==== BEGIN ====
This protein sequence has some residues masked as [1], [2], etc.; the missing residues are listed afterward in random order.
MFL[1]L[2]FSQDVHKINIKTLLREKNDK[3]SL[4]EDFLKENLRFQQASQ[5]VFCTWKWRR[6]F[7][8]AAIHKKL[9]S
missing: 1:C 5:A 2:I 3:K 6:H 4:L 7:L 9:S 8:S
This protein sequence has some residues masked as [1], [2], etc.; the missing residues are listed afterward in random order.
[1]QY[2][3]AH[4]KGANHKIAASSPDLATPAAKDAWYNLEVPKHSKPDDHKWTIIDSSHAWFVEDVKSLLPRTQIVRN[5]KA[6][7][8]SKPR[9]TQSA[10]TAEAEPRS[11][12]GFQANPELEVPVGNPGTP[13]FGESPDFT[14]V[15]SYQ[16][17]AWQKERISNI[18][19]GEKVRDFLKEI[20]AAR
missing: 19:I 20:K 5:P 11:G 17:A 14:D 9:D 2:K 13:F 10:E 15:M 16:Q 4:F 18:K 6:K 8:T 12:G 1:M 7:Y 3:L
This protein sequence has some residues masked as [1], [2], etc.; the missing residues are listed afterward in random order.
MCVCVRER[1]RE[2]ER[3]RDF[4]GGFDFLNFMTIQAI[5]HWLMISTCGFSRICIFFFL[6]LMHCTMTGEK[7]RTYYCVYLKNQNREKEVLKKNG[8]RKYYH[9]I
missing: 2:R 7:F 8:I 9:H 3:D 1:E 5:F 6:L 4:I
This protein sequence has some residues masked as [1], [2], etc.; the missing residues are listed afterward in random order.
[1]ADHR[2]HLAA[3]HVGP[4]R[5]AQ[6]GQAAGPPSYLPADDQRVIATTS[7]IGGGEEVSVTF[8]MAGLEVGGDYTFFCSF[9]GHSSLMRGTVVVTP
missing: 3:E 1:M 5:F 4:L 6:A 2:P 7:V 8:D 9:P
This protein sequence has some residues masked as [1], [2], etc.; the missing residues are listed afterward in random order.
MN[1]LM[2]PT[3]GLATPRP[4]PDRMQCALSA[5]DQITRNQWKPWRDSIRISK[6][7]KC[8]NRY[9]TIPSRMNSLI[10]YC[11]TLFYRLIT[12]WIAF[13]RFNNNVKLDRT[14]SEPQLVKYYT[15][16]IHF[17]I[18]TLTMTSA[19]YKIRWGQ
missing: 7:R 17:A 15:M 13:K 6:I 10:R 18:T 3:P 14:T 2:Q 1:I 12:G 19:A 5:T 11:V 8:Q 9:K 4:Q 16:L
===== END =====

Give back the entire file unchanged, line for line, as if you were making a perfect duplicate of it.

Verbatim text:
This protein sequence has some residues masked as [1], [2], etc.; the missing residues are listed afterward in random order.
MFL[1]L[2]FSQDVHKINIKTLLREKNDK[3]SL[4]EDFLKENLRFQQASQ[5]VFCTWKWRR[6]F[7][8]AAIHKKL[9]S
missing: 1:C 5:A 2:I 3:K 6:H 4:L 7:L 9:S 8:S
This protein sequence has some residues masked as [1], [2], etc.; the missing residues are listed afterward in random order.
[1]QY[2][3]AH[4]KGANHKIAASSPDLATPAAKDAWYNLEVPKHSKPDDHKWTIIDSSHAWFVEDVKSLLPRTQIVRN[5]KA[6][7][8]SKPR[9]TQSA[10]TAEAEPRS[11][12]GFQANPELEVPVGNPGTP[13]FGESPDFT[14]V[15]SYQ[16][17]AWQKERISNI[18][19]GEKVRDFLKEI[20]AAR
missing: 19:I 20:K 5:P 11:G 17:A 14:D 9:D 2:K 13:F 10:E 15:M 16:Q 4:F 18:K 6:K 8:T 12:G 1:M 7:Y 3:L
This protein sequence has some residues masked as [1], [2], etc.; the missing residues are listed afterward in random order.
MCVCVRER[1]RE[2]ER[3]RDF[4]GGFDFLNFMTIQAI[5]HWLMISTCGFSRICIFFFL[6]LMHCTMTGEK[7]RTYYCVYLKNQNREKEVLKKNG[8]RKYYH[9]I
missing: 2:R 7:F 8:I 9:H 3:D 1:E 5:F 6:L 4:I
This protein sequence has some residues masked as [1], [2], etc.; the missing residues are listed afterward in random order.
[1]ADHR[2]HLAA[3]HVGP[4]R[5]AQ[6]GQAAGPPSYLPADDQRVIATTS[7]IGGGEEVSVTF[8]MAGLEVGGDYTFFCSF[9]GHSSLMRGTVVVTP
missing: 3:E 1:M 5:F 4:L 6:A 2:P 7:V 8:D 9:P
This protein sequence has some residues masked as [1], [2], etc.; the missing residues are listed afterward in random order.
MN[1]LM[2]PT[3]GLATPRP[4]PDRMQCALSA[5]DQITRNQWKPWRDSIRISK[6][7]KC[8]NRY[9]TIPSRMNSLI[10]YC[11]TLFYRLIT[12]WIAF[13]RFNNNVKLDRT[14]SEPQLVKYYT[15][16]IHF[17]I[18]TLTMTSA[19]YKIRWGQ
missing: 7:R 17:A 15:M 13:K 6:I 10:R 18:T 3:P 14:T 2:Q 1:I 12:G 19:A 5:T 11:V 8:Q 9:K 4:Q 16:L